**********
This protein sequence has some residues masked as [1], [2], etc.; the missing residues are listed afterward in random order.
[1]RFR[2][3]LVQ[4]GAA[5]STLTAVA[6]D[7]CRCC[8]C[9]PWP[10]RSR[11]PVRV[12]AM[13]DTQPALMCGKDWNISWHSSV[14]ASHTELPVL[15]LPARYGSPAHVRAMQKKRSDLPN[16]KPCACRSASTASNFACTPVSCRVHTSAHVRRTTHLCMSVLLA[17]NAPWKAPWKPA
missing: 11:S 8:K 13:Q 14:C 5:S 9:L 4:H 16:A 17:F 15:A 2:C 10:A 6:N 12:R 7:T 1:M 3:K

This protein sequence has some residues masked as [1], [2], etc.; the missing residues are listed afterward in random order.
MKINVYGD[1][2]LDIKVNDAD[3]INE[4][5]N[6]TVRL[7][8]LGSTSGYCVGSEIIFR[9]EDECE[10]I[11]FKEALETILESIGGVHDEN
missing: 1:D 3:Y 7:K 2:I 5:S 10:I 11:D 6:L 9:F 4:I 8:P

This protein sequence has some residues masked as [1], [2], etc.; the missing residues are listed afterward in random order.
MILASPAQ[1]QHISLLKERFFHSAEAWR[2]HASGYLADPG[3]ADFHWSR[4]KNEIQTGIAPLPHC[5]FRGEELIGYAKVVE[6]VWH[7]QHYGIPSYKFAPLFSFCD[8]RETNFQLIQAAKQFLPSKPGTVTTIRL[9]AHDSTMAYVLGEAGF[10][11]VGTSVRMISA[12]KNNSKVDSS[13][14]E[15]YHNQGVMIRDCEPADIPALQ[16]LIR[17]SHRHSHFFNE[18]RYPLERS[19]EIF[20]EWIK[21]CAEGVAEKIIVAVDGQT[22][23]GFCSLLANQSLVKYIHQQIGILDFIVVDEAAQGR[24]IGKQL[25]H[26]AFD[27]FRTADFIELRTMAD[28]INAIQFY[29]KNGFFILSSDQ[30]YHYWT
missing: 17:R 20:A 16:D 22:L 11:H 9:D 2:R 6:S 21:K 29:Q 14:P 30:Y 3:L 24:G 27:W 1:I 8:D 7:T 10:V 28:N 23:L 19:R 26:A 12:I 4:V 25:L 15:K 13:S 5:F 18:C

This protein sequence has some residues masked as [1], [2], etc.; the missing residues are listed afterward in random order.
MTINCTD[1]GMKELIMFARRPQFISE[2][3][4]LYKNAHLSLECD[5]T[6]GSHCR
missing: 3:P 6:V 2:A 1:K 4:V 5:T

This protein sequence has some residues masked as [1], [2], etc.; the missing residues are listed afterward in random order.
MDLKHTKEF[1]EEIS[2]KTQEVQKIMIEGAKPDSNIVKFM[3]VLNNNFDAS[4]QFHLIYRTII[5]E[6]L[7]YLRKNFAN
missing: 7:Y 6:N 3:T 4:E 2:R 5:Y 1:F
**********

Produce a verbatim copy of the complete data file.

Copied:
This protein sequence has some residues masked as [1], [2], etc.; the missing residues are listed afterward in random order.
[1]RFR[2][3]LVQ[4]GAA[5]STLTAVA[6]D[7]CRCC[8]C[9]PWP[10]RSR[11]PVRV[12]AM[13]DTQPALMCGKDWNISWHSSV[14]ASHTELPVL[15]LPARYGSPAHVRAMQKKRSDLPN[16]KPCACRSASTASNFACTPVSCRVHTSAHVRRTTHLCMSVLLA[17]NAPWKAPWKPA
missing: 11:S 8:K 13:Q 14:C 5:S 9:L 4:H 16:A 17:F 15:A 2:C 10:A 6:N 12:R 7:T 1:M 3:K

This protein sequence has some residues masked as [1], [2], etc.; the missing residues are listed afterward in random order.
MKINVYGD[1][2]LDIKVNDAD[3]INE[4][5]N[6]TVRL[7][8]LGSTSGYCVGSEIIFR[9]EDECE[10]I[11]FKEALETILESIGGVHDEN
missing: 1:D 3:Y 7:K 2:I 5:S 10:I 11:D 6:L 9:F 4:I 8:P

This protein sequence has some residues masked as [1], [2], etc.; the missing residues are listed afterward in random order.
MILASPAQ[1]QHISLLKERFFHSAEAWR[2]HASGYLADPG[3]ADFHWSR[4]KNEIQTGIAPLPHC[5]FRGEELIGYAKVVE[6]VWH[7]QHYGIPSYKFAPLFSFCD[8]RETNFQLIQAAKQFLPSKPGTVTTIRL[9]AHDSTMAYVLGEAGF[10][11]VGTSVRMISA[12]KNNSKVDSS[13][14]E[15]YHNQGVMIRDCEPADIPALQ[16]LIR[17]SHRHSHFFNE[18]RYPLERS[19]EIF[20]EWIK[21]CAEGVAEKIIVAVDGQT[22][23]GFCSLLANQSLVKYIHQQIGILDFIVVDEAAQGR[24]IGKQL[25]H[26]AFD[27]FRTADFIELRTMAD[28]INAIQFY[29]KNGFFILSSDQ[30]YHYWT
missing: 17:R 20:A 16:D 22:L 11:H 9:D 2:R 6:S 21:K 29:Q 14:P 30:Y 3:L 24:G 27:W 1:I 8:D 7:T 10:V 28:N 23:L 19:R 26:A 12:I 4:V 25:L 15:K 13:S 5:F 18:C

This protein sequence has some residues masked as [1], [2], etc.; the missing residues are listed afterward in random order.
MTINCTD[1]GMKELIMFARRPQFISE[2][3][4]LYKNAHLSLECD[5]T[6]GSHCR
missing: 3:P 6:V 2:A 1:K 4:V 5:T

This protein sequence has some residues masked as [1], [2], etc.; the missing residues are listed afterward in random order.
MDLKHTKEF[1]EEIS[2]KTQEVQKIMIEGAKPDSNIVKFM[3]VLNNNFDAS[4]QFHLIYRTII[5]E[6]L[7]YLRKNFAN
missing: 7:Y 6:N 3:T 4:E 2:R 5:Y 1:F